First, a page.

Everybody always says the schools should be the No. 1 issue in the city. I wonder how we’ll take it when that idea suddenly comes true? Maybe well, maybe not very well at all.
Gov. Greg Abbott has been giving off strong signals in recent weeks that he thinks the Dallas public school system might make a good model for a statewide reform of teacher pay. So we should be flattered, right?
Well, no, not if you are among the many citizens who don’t like the reforms, don’t believe in the progress and just don’t like Greg Abbott. The last position is one for which I feel a certain personal sympathy.
And we’ll talk about that — the whole school reform, is it real, is it fake debate. But first, I have an observation to offer that’s a little more micro, more specific to our city and to City Hall electoral politics.
If Abbott pulls down a big focus on school reform in Dallas, it’s going to seriously challenge our own local political paradigm. The school reform question, in fact, is kind of a can-opener — as in can of worms.
The younger leadership poised to take over City Hall, the kind of people who people like me usually call progressives, typically are not progressive at all on school reform. At least on that one issue, they still spout old-style Democratic Party dogma, heavily promoted by the teachers unions, dismissing all of school reform as a right-wing conspiracy to destroy public education.
If you have read some of my stuff before, I probably don’t have to tell you I almost never have run into an anti-right-wing conspiracy theory I didn’t want to marry, at least at first. Put me in a long car ride with one of those theories in Texas in August with dodgy air conditioner, and I might change my mind. The exception, however, the one that never even tempts me, is the anti-school-reform theory, mainly because that’s a conspiracy theory that doesn’t even try to stand up to reality.
We talked here recently about the astonishing progress Dallas schools have made under the reforms enacted when Mike Miles was superintendent and sustained under current Superintendent Michael Hinojosa. Indeed, that was the kind of stuff Abbott was talking about on a recent school-centered visit here.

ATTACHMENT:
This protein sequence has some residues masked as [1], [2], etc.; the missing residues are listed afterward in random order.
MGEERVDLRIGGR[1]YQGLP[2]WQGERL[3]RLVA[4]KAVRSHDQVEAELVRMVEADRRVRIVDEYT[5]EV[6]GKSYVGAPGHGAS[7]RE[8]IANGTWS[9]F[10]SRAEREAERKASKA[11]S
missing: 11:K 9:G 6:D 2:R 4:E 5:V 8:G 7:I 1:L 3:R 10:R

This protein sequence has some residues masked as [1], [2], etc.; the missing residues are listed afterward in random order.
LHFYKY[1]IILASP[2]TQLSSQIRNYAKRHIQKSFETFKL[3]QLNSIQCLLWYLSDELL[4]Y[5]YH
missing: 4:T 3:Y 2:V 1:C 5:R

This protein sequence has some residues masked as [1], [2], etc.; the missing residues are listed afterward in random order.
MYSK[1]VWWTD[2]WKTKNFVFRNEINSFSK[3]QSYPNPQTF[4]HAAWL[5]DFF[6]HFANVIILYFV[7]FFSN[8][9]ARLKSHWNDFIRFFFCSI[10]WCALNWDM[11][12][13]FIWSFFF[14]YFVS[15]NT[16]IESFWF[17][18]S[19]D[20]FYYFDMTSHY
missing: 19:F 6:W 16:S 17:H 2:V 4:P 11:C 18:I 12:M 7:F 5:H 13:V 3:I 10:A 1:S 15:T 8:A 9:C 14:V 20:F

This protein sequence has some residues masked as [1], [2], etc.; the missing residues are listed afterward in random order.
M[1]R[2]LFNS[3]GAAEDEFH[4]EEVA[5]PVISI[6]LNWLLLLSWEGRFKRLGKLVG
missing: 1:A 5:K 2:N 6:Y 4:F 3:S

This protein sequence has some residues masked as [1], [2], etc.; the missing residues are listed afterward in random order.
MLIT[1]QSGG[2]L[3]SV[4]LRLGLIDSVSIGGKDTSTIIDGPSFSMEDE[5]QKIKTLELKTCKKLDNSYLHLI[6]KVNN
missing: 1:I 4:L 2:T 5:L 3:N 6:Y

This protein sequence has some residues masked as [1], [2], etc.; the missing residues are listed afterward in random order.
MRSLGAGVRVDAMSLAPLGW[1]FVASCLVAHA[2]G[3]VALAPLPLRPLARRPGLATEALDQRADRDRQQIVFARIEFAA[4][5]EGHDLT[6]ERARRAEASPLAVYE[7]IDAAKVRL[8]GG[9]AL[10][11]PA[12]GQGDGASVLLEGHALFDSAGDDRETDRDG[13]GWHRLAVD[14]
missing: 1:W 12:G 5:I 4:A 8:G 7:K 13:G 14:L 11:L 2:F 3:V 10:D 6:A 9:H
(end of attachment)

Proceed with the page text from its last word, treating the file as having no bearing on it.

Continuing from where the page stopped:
The governor spoke knowledgeably about Dallas’ Blanton Elementary, for example — a school full of poor kids who were scoring at rock-bottom on achievement tests five years ago. Now they’re scoring higher than rich white kids. That’s pretty hard to argue with.
But argue they do. The professional associations and labor unions representing pubic school employees have made a mantra of opposition to reform, always with the same set of soft-focus objections. Recently I came across a series of answers given to the state’s largest teachers’ organization, the Association of Texas Professional Educators, in response to a candidate questionnaire. In Bastrop County, 15 miles southeast of Austin, Democrat Michelle Ryan is running for the District 17 Texas House of Representatives seat.
On its questionnaire, the ATPE asked: “What do you feel is the proper role of standardized testing in Texas’s public education system?”
Ryan answered, “A majority of teachers nationally (and the parents and students I’ve talked to) think that standardized testing should be reduced.
“We spend hundreds of millions of dollars with private companies to administer these tests, and they have shown consistently, over decades, to have problems and technical issues. These companies continue to be fined, and lawsuits against them continue to be filed. …